Having been travelling recently, I haven't tried cooking any of the dishes as yet. However, reading through the recipes it is apparent that this is a book that can be used by someone with advanced cooking skills and a willingness to undertake a number of different processes to create a dish. It is very much a restaurant rather than a home cookbook. The flavour combinations look exciting and delicate but be warned: this is a book of degustation-style and sized dishes. While these dishes could be placed at various stages within a conventional type meal schedule, making a complete dinner with them would require the creation of a number of complex dishes, which would be difficult to achieve in a home situation cooking by yourself. I think I'll use individual dishes as either an appetiser, entree, or dessert in combination with other, more substantial, dishes.

In all, this is a marvellous addition to the cooking library of advanced chefs who are comfortable using a wide range of cooking processes, including some that fit under the modernist category.

It's also a marvellous book to read and drool over the food pictures.

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Having spent a bit more time with these books, some revised reviews

Eat With Your Hands - great presentation, lots of fun but ... maybe it's the recipes I've chosen, maybe it's bad luck, maybe it's the quality ingredients I'm purchasing and a million other factors, but so far nothing has wowed me. The beef curry was good and I'd maybe revisit it some time, and I want to make the Fatty Duck at some point, but most of it has been just passable.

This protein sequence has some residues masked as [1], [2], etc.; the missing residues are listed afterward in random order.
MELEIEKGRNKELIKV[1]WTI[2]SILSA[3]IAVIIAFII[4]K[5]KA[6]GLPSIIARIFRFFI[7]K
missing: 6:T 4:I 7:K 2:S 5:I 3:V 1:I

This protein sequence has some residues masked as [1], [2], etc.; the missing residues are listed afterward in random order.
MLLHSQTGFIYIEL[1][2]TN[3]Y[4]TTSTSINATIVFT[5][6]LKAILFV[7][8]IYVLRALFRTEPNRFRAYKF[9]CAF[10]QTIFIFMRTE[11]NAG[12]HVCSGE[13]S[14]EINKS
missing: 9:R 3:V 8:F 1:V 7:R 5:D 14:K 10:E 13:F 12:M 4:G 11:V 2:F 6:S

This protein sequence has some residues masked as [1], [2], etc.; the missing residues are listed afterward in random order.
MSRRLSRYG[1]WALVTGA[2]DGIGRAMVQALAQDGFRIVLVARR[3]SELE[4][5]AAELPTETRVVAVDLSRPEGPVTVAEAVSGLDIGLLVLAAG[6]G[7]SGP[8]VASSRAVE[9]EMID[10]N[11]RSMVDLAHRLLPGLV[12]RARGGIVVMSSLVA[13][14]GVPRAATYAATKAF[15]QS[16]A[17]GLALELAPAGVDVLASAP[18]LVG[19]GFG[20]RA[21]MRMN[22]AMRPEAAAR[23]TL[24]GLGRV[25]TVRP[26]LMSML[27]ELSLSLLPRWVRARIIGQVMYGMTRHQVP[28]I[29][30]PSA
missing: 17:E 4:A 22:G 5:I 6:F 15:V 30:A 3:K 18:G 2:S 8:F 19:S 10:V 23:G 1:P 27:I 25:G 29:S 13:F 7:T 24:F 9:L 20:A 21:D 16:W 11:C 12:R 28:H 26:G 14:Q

A Girl and Her Pig - this is quickly becoming a book I turn to as often as Momofuku. If I was purchasing a book as a gift, or even just one book out of the ones I've already got access to, it'd be this one.

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I mentioned in the "Cookbooks, How Many" topic about this book:

"A couple of weeks ago I got and am now reading Cheese and Culture - A History of Cheese and Its Place in Western Civilization, by Paul S. Kindstedt.

I've read almost halfway through it and while some of it is heavy going, it is fascinating. Cheese was not merely food. It had religious significance in many cultures and had a distinct effect on the spread of civilization, allowing people who were lactose intolerant (yes, even back then) to derive nutrition from milk in its secondary form, cheese.

This is not a book for someone who wants a quick read but if you are interested in how and why cheese (generic) and the various regional cheeses were developed and contributed to trade and the enrichment of societies, this is an excellent book.

"Cheese and Culture tells the story of how cheese history intersects with some of the pivotal periods in human history and in many cases shaped the lives of cheesemakers and the diverse cheeses they developed."

The more I read, I have so far reached the middle of the 18th century, the more fascinating I found it. The amount of research that went into this must have been staggering. I've read a lot of books about the history of cheese but this delves into monastic records that details how cheese became so diverse and how trading between countries contributed to treaties and alliances that might otherwise not have happened.